Input on programme
The one thing that I have found very useful is to run the ‘mock up’ by both heads of department and also a few chosen line staff that have been involved in the Christmas service for a few years. You will find that they know the customers and their needs better than most and will give a ‘polish’ to the program suggested. You might also garner suggestions as to how better and more efficiently serve your customers during this heavy traffic period. Asking for their input also adds to the in hotel culture and teamwork spirit. Staff realise that you care about their suggestions and input.
You now have a formulated plan that has ‘passed’ the test and criticism of team members and is ready for final approval and launch.
Put the final plan on paper and into operation, marketing and sales. The graphics and printing need to be decided. You are confident in the product that you have built over the year. Once in hand and on site, the real work of going out and selling the events, dinners and menus begins. You will be in a great ‘pole’ position to go out with your programme since you have finalised it well before your competitive set is ready to act of the Christmas period.
Every hotel and restaurant have some menus, events, decorations, entertainment and other things that have become part of their tradition during the Christmas season, and there is no problem with continuing these traditions while adding new, creative and refreshing ideas to the mix. One of the traditions that I started in a hotel that I managed was to request that kids place a shoe outside their door on Christmas Eve. During the night room service would tuff the shoe with sweets and small toys for a nice surprise in the morning. I think that it gained me return clientele since the parents were happier than their kids with the shoe stocking.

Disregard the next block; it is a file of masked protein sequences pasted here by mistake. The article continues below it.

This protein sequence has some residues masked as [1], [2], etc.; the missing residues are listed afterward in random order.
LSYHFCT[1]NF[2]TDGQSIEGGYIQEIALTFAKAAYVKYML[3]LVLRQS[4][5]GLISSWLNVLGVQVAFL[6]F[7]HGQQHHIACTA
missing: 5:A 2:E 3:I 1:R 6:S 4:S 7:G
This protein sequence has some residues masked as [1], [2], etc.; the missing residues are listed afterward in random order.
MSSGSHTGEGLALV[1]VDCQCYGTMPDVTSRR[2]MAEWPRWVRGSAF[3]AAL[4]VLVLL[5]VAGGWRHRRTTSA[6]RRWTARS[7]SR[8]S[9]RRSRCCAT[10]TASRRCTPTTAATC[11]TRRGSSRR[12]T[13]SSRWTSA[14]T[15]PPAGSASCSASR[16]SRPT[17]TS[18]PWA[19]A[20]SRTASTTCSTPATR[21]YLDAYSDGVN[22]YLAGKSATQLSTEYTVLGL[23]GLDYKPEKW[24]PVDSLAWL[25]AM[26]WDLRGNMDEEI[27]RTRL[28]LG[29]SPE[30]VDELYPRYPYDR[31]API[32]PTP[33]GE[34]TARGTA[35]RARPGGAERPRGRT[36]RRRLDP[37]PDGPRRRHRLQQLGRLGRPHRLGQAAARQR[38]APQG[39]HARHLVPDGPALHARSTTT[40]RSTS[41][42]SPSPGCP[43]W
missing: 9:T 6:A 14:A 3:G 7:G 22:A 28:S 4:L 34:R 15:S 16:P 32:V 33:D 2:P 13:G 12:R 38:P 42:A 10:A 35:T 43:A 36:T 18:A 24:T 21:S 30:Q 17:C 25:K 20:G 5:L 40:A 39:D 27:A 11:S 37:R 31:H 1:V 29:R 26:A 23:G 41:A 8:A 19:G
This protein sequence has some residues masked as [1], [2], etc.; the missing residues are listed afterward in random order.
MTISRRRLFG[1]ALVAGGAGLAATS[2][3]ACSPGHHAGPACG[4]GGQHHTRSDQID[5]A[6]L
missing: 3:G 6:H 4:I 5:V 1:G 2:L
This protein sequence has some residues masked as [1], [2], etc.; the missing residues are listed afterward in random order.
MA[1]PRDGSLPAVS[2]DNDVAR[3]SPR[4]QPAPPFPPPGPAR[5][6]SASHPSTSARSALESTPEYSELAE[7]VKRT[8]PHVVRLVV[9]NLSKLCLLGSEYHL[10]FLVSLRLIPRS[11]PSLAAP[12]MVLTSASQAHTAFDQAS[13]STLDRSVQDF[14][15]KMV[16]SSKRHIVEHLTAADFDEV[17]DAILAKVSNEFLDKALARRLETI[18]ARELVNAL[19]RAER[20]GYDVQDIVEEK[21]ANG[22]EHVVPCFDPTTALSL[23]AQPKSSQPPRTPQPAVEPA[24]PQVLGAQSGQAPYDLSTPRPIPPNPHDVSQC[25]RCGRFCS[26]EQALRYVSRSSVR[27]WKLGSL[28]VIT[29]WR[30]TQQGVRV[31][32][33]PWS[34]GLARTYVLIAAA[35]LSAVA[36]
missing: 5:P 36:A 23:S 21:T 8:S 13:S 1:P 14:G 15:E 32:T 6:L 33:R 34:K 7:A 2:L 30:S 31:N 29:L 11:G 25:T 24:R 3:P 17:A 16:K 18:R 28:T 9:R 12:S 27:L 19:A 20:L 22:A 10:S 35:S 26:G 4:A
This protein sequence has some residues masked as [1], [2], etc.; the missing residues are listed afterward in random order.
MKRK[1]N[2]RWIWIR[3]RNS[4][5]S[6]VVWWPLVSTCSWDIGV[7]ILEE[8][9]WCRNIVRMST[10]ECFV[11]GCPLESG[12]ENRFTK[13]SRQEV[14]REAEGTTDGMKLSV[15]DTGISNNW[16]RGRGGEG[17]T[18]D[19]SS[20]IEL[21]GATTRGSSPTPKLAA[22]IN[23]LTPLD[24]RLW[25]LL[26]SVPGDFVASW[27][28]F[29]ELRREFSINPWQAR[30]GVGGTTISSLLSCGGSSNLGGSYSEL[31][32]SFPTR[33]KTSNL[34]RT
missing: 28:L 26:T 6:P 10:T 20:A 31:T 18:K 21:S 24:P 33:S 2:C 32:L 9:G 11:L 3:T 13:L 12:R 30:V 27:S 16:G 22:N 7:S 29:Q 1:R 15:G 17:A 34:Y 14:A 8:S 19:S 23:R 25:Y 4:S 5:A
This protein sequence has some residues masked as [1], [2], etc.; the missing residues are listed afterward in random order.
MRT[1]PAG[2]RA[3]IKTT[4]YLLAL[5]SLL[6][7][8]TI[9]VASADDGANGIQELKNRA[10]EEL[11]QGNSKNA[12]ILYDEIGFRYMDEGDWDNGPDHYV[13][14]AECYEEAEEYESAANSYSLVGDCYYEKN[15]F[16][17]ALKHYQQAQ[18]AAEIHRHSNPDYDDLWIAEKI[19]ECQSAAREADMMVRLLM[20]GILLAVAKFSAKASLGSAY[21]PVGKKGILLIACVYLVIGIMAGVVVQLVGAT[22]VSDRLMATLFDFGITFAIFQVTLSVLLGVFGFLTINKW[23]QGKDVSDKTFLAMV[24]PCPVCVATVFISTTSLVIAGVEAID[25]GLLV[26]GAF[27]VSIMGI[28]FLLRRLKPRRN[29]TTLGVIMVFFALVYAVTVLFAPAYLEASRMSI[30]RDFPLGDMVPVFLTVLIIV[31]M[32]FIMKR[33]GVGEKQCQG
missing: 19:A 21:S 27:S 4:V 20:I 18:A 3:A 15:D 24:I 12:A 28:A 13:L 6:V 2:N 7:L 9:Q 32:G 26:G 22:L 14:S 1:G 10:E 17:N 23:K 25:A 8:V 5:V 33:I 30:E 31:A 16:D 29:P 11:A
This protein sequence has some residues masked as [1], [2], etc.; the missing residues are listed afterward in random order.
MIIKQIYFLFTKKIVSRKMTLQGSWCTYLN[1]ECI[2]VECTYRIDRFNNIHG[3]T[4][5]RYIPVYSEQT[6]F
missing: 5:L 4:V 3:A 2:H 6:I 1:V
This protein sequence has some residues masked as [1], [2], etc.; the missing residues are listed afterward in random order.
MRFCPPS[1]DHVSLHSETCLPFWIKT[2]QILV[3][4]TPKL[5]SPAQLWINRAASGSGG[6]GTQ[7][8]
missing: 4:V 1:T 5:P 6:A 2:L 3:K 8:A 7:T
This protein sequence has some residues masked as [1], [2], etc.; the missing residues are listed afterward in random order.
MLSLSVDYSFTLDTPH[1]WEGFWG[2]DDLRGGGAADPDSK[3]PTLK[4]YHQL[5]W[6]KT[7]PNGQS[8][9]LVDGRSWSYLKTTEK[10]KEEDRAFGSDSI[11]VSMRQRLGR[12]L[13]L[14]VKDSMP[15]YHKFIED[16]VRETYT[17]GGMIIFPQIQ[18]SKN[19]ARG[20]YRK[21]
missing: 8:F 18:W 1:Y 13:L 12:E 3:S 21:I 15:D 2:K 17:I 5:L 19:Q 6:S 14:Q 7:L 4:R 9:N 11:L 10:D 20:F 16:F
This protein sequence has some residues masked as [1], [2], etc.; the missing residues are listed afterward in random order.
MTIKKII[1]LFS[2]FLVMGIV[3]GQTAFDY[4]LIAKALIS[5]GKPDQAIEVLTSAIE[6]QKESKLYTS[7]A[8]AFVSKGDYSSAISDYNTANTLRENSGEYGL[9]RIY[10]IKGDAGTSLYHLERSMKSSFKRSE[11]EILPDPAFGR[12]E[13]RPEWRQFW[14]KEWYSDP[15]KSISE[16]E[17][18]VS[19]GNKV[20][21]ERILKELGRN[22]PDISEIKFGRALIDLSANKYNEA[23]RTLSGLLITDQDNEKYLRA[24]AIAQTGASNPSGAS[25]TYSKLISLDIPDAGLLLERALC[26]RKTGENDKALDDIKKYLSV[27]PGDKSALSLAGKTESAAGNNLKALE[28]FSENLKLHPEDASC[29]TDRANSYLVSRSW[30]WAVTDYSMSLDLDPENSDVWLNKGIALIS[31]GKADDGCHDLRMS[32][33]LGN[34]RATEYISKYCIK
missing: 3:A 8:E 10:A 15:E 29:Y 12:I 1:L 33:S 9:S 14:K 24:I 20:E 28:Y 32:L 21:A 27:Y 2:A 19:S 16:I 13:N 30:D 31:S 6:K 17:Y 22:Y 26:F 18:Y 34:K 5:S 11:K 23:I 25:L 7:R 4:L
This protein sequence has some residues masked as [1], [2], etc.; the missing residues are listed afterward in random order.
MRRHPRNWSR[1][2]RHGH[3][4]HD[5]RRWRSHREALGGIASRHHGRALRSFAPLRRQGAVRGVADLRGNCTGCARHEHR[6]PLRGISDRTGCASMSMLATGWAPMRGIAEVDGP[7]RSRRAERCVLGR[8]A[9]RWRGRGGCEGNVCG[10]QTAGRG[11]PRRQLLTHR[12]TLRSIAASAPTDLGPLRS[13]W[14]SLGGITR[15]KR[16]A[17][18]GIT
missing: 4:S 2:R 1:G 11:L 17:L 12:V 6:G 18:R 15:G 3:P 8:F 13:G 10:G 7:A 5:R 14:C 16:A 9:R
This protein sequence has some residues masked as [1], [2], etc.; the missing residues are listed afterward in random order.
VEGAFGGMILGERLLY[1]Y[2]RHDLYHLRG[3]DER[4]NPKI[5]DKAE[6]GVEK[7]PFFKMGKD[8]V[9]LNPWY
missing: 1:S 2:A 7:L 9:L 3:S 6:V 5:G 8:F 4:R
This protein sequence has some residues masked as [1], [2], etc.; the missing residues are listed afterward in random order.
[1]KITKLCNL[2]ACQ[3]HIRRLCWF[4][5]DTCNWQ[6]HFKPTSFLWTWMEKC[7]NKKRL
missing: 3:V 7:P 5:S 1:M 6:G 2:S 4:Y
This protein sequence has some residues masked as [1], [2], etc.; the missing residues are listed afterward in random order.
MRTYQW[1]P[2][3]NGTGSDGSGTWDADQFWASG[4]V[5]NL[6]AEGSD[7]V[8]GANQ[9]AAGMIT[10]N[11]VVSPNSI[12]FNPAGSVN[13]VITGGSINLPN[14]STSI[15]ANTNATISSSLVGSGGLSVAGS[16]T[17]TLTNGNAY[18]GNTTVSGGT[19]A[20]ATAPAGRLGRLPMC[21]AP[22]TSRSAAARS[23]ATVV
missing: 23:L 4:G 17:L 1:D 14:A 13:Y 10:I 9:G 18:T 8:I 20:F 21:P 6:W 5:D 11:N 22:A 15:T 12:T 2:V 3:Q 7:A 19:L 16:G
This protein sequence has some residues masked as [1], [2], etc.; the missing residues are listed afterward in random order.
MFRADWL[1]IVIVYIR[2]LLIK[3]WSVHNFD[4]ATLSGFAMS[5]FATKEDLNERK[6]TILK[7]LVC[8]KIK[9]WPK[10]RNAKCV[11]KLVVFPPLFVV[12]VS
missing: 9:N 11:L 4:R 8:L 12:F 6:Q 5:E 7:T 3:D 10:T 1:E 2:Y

So make sure that your Christmas programme is a great mix of tradition and new, that the decorations are traditional but with a mix of high tech and new ideas. Make sure that your menus reflect traditional foods while catering to your multicultural guests. You have a huge resource in your multicultural staff to tap into for ideas, food and special events. Given that you have taken meticulous care in the organisation of your programme, the chances of success are very much in your favor.
Everyone has adopted the programme and is a position to make it a great and successful Christmas season, both in terms of fun and results.
One more thing that you might want to consider is holding an event for a charity as a way of involving the community and making them part of your celebrations. It is fun and signals that you are very much a part of your village, town or city. It is a value that is much sought after by the majority of your customers.
Now, how many of you have already got plans formulated, ideas and notes down on paper for this Christmas?
This article first appeared in the September 2018 issue of Hotel Owner